Tomorrow, the Coalition of the Willing begins its fourth year in Iraq. The anniversary has been marked in many ways by many of the principles—by President George W. Bush, by US Secretary of Defense Donald Rumsfeld, by General George Casey--the commander of US forces in Iraq--by those worldwide who continue to oppose OIF and call for its immediate end and, most notably, by former interim Iraqi Prime Minister Ayad Allawi. With last months attack on the (Shi’a) Golden Mosque in Samarra and the resultant upswing in violence in many parts of Iraq, the question of the day is whether an Iraqi civil war is in full swing.
In his short statement about the anniversary, President Bush pays tribute to the men and women of the US military and the sacrifices they all have made:
[T]his morning, our reflections were upon the sacrifices of the men and women who wear our uniform. Ours is an amazing nation where thousands have volunteered to serve our country. They volunteered to -- many volunteered after 9/11, knowing full well that their time in the military could put them in harm's way. So, on this third anniversary, the beginning of the liberation of Iraq, I think all Americans should offer thanks to the men and women who wear the uniform, and their families who support them.He doesn’t mention the phrase ‘civil war.’ As a matter of fact, Nedra Pickler is concerned that the president didn’t mention the word ‘war’ at all, as if the absence actually means something. Other than that—along with a now-expected slant--there’s quite a bit of pertinent information in the article, including the back and forth from sources expected and otherwise as to the state of Iraq. Onward.
Stressing political accomplishments and dissing the terrorists, Secretary Rumsfeld takes the high and optimistic road about Iraq even though he, disappointingly, takes a mild shot at blogs, along with the Big Media.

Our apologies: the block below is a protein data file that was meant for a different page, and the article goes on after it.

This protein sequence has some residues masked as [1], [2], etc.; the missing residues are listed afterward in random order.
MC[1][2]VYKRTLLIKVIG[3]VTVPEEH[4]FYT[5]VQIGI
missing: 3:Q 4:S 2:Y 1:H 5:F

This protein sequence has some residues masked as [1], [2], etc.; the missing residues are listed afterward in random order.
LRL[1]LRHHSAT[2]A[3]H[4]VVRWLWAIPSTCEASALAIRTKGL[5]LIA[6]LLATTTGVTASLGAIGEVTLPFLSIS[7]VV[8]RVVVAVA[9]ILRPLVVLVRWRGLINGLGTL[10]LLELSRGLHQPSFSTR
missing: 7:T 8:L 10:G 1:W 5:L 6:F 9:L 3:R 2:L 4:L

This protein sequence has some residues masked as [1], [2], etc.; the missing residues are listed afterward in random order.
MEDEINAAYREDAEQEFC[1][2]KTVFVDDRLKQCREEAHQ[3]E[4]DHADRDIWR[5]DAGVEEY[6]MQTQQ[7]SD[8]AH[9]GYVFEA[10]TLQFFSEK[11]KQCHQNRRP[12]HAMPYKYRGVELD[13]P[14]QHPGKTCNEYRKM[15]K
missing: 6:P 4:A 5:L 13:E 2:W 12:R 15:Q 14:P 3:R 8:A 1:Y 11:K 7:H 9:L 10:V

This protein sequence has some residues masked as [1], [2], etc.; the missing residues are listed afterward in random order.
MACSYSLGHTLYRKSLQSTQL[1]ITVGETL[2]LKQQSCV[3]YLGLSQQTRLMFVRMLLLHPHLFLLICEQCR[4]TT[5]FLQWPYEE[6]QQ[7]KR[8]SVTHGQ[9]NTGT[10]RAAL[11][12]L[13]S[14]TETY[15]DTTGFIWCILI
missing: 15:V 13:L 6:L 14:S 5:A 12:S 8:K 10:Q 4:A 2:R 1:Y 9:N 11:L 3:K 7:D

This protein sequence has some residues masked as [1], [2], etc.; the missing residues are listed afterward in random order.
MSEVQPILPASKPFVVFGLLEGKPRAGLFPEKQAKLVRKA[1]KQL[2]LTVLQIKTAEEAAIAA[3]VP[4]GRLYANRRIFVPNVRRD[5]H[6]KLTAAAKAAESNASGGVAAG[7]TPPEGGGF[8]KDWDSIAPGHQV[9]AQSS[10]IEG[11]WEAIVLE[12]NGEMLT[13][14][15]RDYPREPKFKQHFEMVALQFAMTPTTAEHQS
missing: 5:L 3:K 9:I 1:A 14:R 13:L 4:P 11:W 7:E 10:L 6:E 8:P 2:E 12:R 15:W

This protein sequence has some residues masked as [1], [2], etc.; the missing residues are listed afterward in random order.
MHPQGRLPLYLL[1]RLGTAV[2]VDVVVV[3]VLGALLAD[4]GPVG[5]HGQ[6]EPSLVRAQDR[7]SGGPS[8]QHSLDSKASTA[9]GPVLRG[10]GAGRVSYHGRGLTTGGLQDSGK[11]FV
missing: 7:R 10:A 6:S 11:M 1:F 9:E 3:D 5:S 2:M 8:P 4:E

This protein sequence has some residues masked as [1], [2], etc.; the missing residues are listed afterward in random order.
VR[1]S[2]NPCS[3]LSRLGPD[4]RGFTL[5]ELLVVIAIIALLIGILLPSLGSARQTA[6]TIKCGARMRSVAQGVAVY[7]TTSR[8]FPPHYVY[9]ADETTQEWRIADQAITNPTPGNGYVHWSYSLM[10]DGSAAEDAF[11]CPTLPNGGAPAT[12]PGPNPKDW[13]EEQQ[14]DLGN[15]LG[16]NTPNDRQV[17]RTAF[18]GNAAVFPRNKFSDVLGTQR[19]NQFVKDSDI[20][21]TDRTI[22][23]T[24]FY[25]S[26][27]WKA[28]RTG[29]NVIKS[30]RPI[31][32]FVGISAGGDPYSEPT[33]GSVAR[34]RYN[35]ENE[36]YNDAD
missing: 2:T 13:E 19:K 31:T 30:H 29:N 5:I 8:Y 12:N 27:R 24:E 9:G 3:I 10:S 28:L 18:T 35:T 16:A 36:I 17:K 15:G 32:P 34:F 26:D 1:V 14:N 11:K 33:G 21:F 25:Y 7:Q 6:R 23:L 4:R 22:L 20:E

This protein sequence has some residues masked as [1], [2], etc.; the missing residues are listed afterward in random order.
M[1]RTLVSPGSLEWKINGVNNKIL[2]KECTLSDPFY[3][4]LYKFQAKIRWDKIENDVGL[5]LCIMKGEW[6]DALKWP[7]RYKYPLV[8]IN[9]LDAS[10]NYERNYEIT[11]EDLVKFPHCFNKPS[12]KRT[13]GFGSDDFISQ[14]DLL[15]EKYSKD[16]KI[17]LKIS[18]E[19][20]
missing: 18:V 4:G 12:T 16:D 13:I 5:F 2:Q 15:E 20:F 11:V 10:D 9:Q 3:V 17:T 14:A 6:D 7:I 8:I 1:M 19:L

Some have described the situation in Iraq as a tightening noose, noting that "time is not on our side"and that "morale is down." Others have described a "very dangerous" turn of events and are "extremely concerned."Then, the secretary, going all Godwin on us, cuts to the chase.
Who are they that have expressed these concerns? In fact, these are the exact words of terrorists discussing Iraq -- Abu Musab al-Zarqawi and his associates -- who are describing their own situation and must be watching with fear the progress that Iraq has made over the past three years.
The terrorists seem to recognize that they are losing in Iraq. I believe that history will show that to be the case.
Fortunately, history is not made up of daily headlines, blogs on Web sites or the latest sensational attack. History is a bigger picture, and it takes some time and perspective to measure accurately.[SNIP]
Consider that in three years Iraq has gone from enduring a brutal dictatorship to electing a provisional government to ratifying a new constitution written by Iraqis to electing a permanent government last December. In each of these elections, the number of voters participating has increased significantly -- from 8.5 million in the January 2005 election to nearly 12 million in the December election -- in defiance of terrorists' threats and attacks.